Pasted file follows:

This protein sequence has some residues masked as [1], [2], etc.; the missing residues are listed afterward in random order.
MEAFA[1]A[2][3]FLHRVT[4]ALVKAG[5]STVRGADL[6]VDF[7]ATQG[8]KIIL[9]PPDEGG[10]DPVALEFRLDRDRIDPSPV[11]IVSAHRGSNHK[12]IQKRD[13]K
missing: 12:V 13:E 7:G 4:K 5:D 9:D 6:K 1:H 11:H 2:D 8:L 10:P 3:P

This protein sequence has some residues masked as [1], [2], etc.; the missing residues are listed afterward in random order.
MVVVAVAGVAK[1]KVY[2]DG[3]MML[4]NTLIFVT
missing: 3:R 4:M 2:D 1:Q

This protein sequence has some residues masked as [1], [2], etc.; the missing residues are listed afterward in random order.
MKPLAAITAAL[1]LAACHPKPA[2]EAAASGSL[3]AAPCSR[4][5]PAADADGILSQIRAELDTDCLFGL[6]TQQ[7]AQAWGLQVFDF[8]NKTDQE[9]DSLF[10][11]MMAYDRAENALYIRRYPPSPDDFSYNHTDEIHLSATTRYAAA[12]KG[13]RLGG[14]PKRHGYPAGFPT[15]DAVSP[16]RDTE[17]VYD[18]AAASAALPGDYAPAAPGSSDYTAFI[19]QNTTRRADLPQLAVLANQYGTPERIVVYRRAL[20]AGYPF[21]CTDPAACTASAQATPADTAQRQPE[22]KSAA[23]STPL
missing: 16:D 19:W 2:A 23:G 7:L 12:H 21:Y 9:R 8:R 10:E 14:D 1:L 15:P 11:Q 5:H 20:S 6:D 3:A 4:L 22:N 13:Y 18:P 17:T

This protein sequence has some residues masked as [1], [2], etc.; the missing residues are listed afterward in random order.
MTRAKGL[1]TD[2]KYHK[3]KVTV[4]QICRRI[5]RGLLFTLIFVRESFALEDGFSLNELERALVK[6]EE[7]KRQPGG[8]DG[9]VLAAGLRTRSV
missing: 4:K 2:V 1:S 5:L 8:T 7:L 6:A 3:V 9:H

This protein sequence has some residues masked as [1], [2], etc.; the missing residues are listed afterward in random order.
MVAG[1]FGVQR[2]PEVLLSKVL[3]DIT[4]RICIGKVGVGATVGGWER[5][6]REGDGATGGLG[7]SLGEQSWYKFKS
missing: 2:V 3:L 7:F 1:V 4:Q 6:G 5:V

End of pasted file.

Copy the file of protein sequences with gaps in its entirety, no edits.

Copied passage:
This protein sequence has some residues masked as [1], [2], etc.; the missing residues are listed afterward in random order.
MEAFA[1]A[2][3]FLHRVT[4]ALVKAG[5]STVRGADL[6]VDF[7]ATQG[8]KIIL[9]PPDEGG[10]DPVALEFRLDRDRIDPSPV[11]IVSAHRGSNHK[12]IQKRD[13]K
missing: 12:V 13:E 7:G 4:K 5:D 9:D 6:K 1:H 11:H 2:D 8:L 10:P 3:P

This protein sequence has some residues masked as [1], [2], etc.; the missing residues are listed afterward in random order.
MVVVAVAGVAK[1]KVY[2]DG[3]MML[4]NTLIFVT
missing: 3:R 4:M 2:D 1:Q

This protein sequence has some residues masked as [1], [2], etc.; the missing residues are listed afterward in random order.
MKPLAAITAAL[1]LAACHPKPA[2]EAAASGSL[3]AAPCSR[4][5]PAADADGILSQIRAELDTDCLFGL[6]TQQ[7]AQAWGLQVFDF[8]NKTDQE[9]DSLF[10][11]MMAYDRAENALYIRRYPPSPDDFSYNHTDEIHLSATTRYAAA[12]KG[13]RLGG[14]PKRHGYPAGFPT[15]DAVSP[16]RDTE[17]VYD[18]AAASAALPGDYAPAAPGSSDYTAFI[19]QNTTRRADLPQLAVLANQYGTPERIVVYRRAL[20]AGYPF[21]CTDPAACTASAQATPADTAQRQPE[22]KSAA[23]STPL
missing: 16:D 19:W 2:A 23:G 7:L 12:H 21:Y 9:R 8:R 10:E 14:D 1:L 15:P 11:Q 5:H 20:S 6:D 3:A 4:L 22:N 13:Y 18:P 17:T

This protein sequence has some residues masked as [1], [2], etc.; the missing residues are listed afterward in random order.
MTRAKGL[1]TD[2]KYHK[3]KVTV[4]QICRRI[5]RGLLFTLIFVRESFALEDGFSLNELERALVK[6]EE[7]KRQPGG[8]DG[9]VLAAGLRTRSV
missing: 4:K 2:V 1:S 5:L 8:T 7:L 6:A 3:V 9:H

This protein sequence has some residues masked as [1], [2], etc.; the missing residues are listed afterward in random order.
MVAG[1]FGVQR[2]PEVLLSKVL[3]DIT[4]RICIGKVGVGATVGGWER[5][6]REGDGATGGLG[7]SLGEQSWYKFKS
missing: 2:V 3:L 7:F 1:V 4:Q 6:G 5:V